With assistance from USAID’s Election Support Program, parliamentary elections are held. No coalition wins an absolute majority. The election results are challenged and the Iraqi Supreme Court orders a recount of all votes cast in Baghdad.
The Council of Ministers approves Iraq’s five-year National Development Plan (NDP). Developed with USAID assistance, the NDP outlines a $187 billion capital investment strategy to improve social services and economic development.
USAID assists Iraq’s election commission conduct a recount with no changes in results.
USAID’s Youth Initiative Program is inaugurated in Najaf. The program focuses on creating economic opportunities for Iraqi youth nationwide.
The Supreme Court certifies results from the March election. Members of Parliament convene, take an oath of office, elect an interim speaker, and keep the session indefinitely open pending negotiations over government formation.
- Population: 30,399,572 (2011 est.)
- Percentage of people living below poverty line: 25% (2008 est.)
Main development challenges:
- Inadequate infrastructure, insufficient essential services, and antiquated commercial laws and regulations that stifle investment
- High unemployment, with varying estimates from 15-38%.
- Widespread corruption and need for reforms such as bank restructuring and developing the private sector
(Source: CIA World Factbook)
- Approximately 2.8 million internally displaced persons result from the ongoing U.S.-led war and ethno-sectarian violence
Main assistance sectors:
- democracy and governance, agricultural and economic growth, stabilization, humanitarian assistance
- Year USAID began its current program: 2003
A memorandum of understanding is signed between USAID and the Central Bank of Iraq to strengthen the private financial sector and create a $50 million, five-year assistance program aimed at increasing transparency, encouraging banking “best practices,” and boosting private-sector lending. With USAID assistance, Iraq’s provincial councils roll out updated provincial development strategies aligned with their capital budget requests.
Seven years after the U.S.-led invasion, the last U.S. combat brigade leaves Iraq.
Civil society organizations sue the interim speaker, challenging the constitutionality of Parliament’s “open session.”
Participants in the USAID/Tatweer program, which offers training support to the Iraqi civil service, surpass 100,000, nearly doubling the program’s projected four-year target.
The U.S. military hands over authority to the U.S. Embassy to lead operations in Iraq.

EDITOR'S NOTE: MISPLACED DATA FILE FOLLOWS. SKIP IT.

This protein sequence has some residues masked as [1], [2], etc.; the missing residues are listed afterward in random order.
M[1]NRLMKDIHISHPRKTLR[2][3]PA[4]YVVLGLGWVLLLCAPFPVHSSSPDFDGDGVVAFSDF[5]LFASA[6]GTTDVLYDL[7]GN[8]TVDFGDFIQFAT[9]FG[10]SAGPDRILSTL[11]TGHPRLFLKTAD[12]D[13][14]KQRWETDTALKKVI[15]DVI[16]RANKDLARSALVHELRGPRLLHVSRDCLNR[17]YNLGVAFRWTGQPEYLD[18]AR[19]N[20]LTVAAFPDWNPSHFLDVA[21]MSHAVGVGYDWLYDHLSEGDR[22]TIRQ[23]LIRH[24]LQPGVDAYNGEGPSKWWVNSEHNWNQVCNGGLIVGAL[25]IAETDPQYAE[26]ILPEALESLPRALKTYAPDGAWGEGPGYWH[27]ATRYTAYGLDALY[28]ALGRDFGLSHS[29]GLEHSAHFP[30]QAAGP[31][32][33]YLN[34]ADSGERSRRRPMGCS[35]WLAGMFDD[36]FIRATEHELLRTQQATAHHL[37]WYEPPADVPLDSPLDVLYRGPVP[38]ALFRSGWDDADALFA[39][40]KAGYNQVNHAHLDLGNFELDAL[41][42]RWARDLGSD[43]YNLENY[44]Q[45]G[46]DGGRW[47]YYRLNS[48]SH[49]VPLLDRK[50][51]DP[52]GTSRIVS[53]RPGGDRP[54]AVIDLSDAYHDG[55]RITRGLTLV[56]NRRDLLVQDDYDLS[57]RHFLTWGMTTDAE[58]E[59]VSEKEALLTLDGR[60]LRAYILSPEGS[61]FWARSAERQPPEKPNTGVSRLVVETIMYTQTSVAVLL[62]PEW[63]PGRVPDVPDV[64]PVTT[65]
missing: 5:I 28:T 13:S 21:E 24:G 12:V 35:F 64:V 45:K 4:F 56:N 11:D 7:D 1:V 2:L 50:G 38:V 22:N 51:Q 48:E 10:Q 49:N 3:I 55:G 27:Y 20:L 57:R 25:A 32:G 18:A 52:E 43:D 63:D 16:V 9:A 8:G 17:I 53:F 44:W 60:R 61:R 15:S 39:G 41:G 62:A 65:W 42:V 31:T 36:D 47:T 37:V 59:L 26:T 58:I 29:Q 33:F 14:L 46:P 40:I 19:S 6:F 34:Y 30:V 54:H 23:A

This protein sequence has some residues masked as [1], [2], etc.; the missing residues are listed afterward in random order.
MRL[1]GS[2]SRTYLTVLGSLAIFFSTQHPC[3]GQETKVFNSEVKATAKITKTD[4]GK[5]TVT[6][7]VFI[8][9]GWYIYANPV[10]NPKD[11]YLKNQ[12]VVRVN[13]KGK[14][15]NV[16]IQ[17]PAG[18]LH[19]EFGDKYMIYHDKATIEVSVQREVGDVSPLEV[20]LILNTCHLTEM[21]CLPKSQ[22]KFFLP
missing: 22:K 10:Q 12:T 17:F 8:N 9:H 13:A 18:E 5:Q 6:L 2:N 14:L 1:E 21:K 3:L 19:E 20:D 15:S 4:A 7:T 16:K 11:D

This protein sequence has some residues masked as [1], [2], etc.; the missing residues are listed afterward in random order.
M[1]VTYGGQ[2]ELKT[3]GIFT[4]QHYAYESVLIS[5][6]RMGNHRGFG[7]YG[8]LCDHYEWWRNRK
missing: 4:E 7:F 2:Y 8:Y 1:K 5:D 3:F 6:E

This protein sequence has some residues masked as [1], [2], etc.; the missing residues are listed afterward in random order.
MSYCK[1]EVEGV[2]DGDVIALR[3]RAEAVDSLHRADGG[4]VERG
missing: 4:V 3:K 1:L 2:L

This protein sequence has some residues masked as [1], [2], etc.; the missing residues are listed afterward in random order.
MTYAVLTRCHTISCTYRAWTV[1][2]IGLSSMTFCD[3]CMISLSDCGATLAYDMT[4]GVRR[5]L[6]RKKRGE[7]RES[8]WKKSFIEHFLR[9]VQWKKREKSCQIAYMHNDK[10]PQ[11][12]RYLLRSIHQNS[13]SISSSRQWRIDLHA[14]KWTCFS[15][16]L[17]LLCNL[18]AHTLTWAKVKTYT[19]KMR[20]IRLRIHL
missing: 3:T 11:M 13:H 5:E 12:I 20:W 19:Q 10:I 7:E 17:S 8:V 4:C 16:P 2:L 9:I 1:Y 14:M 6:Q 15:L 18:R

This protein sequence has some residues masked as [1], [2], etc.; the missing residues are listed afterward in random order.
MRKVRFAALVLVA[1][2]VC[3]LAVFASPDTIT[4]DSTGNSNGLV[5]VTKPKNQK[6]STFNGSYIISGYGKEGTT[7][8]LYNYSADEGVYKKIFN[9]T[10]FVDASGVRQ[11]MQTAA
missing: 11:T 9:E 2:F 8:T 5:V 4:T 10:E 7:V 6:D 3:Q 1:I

Iraq’s Micro-Finance Institution Network is established as a $100 million loan portfolio with input from USAID experts. The goal of the network is to provide a sustainable stream of loan revenue to Iraqis.
Ongoing political negotiations continue to stall the formation of the Iraq Government. The Supreme Court finds Parliament’s “open session” unconstitutional and orders the interim speaker to reconvene members.
Iraqi security forces storm a Catholic church that had been seized by militants during Sunday Mass. Fifty-two people die and more than a dozen are injured in the worst attack on Iraq’s Christians in recent years.
USAID launches its Access to Justice Program, a three-year effort to provide community-based legal assistance to vulnerable populations.
Parliament reconvenes after a long delay, elects a speaker, re-appoints the president, and approves Nouri al-Maliki as “prime minister designate,” allowing him to form a cabinet pending Parliament’s approval.
The Agency’s Legislative Strengthening Program moves forward with new member orientation, launching a membership development effort.
Iraq’s Parliament approves a new government with Shiite, Sunni, and Kurd representation, ending a nine-month impasse. The Iraqi Parliament’s speaker requests USAID’s assistance to build the capacity of his office through the Legislative Strengthening Program.
Seventy-three public administration and public policy graduates return to Iraq to develop the public sector. All received master’s degrees at Middle Eastern universities through USAID’s National Capacity Development Program, Tatweer.
Some 207 parliamentarians partake in a three-day USAID workshop as part of the Legislative Strengthening Program to increase the capacity of Iraq’s Council of Representatives and improve institutional oversight of government operations, legislative development, and constituency representation.
Following on protests seen elsewhere in the region, Iraqi protesters, demanding governmental reform and improved service delivery, begin to take to the streets in Iraq. Though protests are mostly peaceful, reports indicate more events are planned, underscoring the challenge the Government of Iraq faces in meeting the demands of its people.
Last updated: December 11, 2014